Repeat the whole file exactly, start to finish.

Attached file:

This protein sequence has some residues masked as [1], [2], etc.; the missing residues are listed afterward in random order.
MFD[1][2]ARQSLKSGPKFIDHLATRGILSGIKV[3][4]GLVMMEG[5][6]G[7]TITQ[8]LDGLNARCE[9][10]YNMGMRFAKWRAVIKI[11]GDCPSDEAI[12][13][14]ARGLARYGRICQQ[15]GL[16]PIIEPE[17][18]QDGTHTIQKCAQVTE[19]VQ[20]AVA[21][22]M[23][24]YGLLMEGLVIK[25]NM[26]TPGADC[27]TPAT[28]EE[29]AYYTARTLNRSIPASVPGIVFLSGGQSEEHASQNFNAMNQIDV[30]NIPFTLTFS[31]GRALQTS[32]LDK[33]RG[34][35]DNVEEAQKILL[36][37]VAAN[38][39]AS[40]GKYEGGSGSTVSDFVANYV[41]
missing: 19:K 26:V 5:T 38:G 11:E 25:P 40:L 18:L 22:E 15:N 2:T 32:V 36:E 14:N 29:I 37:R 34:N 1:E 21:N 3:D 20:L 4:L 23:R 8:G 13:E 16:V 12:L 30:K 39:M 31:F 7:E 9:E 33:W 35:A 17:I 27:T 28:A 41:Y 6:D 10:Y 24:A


This protein sequence has some residues masked as [1], [2], etc.; the missing residues are listed afterward in random order.
MFD[1][2]ARQSLKSGPKFIDHLATRGILSGIKV[3][4]GLVMMEG[5][6]G[7]TITQ[8]LDGLNARCE[9][10]YNMGMRFAKWRAVIKI[11]GDCPSDEAI[12][13][14]ARGLARYGRICQQ[15]GL[16]PIIEPE[17][18]QDGTHTIQKCAQVTE[19]VQ[20]AVA[21][22]M[23][24]YGLLMEGLVIK[25]NM[26]TPGADC[27]TPAT[28]EE[29]AYYTARTLNRSIPASVPGIVFLSGGQSEEHASQNFNAMNQIDV[30]NIPFTLTFS[31]GRALQTS[32]LDK[33]RG[34][35]DNVEEAQKILL[36][37]VAAN[38][39]AS[40]GKYEGGSGSTVSDFVANYV[41]
missing: 19:K 26:V 5:T 38:G 11:E 25:P 40:L 18:L 22:E 15:N 2:T 32:V 36:E 14:N 29:I 37:R 34:N 1:E 21:N 3:D 20:L 4:L 23:R 8:G 13:E 16:V 12:L 30:K 39:M 31:F 7:E 9:E 33:W 35:A 17:I 27:T 28:A 41:Y 6:D 10:Y 24:A